WHY BLOOD GLUCOSE WON'T ALWAYS MATCH SENSOR GLUCOSEWHY BLOOD GLUCOSE WON'T ALWAYS MATCH SENSOR GLUCOSE
WHY BLOOD GLUCOSE WON'T ALWAYS MATCH SENSOR GLUCOSEWHY BLOOD GLUCOSE WON'T ALWAYS MATCH SENSOR GLUCOSE

WHY BLOOD GLUCOSE WON'T ALWAYS MATCH SENSOR GLUCOSE

Here are a few important things for you to know about how your FreeStyle Libre sensor readings may differ from a finger prick blood test.

GLUCOSE vs INTERSTITIAL GLUCOSE

Finger prick blood glucose readings and sensor glucose reading won't always match and in fact are likely to be different. That's because sensor glucose readings come from the interstitial fluid (ISF), a thin layer of fluid that surrounds the cells of the tissues below your skin, not from your blood. There is a 5 to 10 minute delay in ISF glucose response to changes in blood glucose.4 Glucose readings on ISF have been proven to reliably reflect glucose levels.

SENSOR GLUCOSE VS BLOOD GLUCOSE

Finger prick blood glucose readings and sensor glucose reading won't always match and in fact are likely to be different.

That's because sensor glucose readings come from the interstitial fluid (ISF), a thin layer of fluid that surrounds the cells of the tissues below your skin, not from your blood.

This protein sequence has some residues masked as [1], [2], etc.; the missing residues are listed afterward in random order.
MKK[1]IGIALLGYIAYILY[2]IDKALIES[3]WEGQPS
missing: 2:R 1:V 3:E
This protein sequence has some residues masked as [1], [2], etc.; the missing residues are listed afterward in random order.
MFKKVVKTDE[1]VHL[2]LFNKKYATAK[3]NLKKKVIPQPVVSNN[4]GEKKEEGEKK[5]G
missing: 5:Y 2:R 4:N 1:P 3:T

There is a 5 to 10 minute delay in ISF glucose response to changes in blood glucose.1 Glucose readings on ISF have been proven to reliably reflect glucose levels.2

 

SENSOR GLUCOSE VS BLOOD GLUCOSESENSOR GLUCOSE VS BLOOD GLUCOSE

Glucose reading vs sensor reading

Here's a video tutorial to help show how blood glucose readings are different to sensor readings

1. Rebrin K, Sheppard NF Jr, Steil GM. Use of subcutaneous interstitial fluid glucose to estimate blood glucose: revisiting delay and Sensor offset. J Diabetes Sci Technol. 2010;4(5):1087-1098

2. Bailey T et al. The Performance and Usability of a Factory-Calibrated Flash Glucose Monitoring System. Diabetes Technol Ther. 2015;17(11):787-794.

What does ambulatory glucose monitoring mean?

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Is it accurate?

The FreeStyle Libre system is accurate, stable and consistent over 14 days [1] without the need for fingerprick calibrations.
To assess the accuracy of the FreeStyle Libre sensor, the glucose readings the sensor provides are compared to a known independent reference. In this case the reference is a finger prick blood glucose reading which is taken at the same time as the sensor scan. The comparison between the 2 different readings is plotted on a graph called a Consensus Error grid.

The closer the sensor reading to the reference blood glucose meter reading, the better the accuracy. This is reflected by the Consensus Error Grid by various areas on the graph labelled A to E. The higher the percentage of readings in Zones A and B, the more accurate the sensor is. The consensus Error Grid below shows 99.7% in Zone A and 99.0% in Zone B of the Consensus Error Grid [1].

1. Bailey et al. The Performance and Usability of a Factory-Calibrated Flash Glucose Monitoring System. Diabetes Technology & Therapeutics. Nov 2015; 17 (11).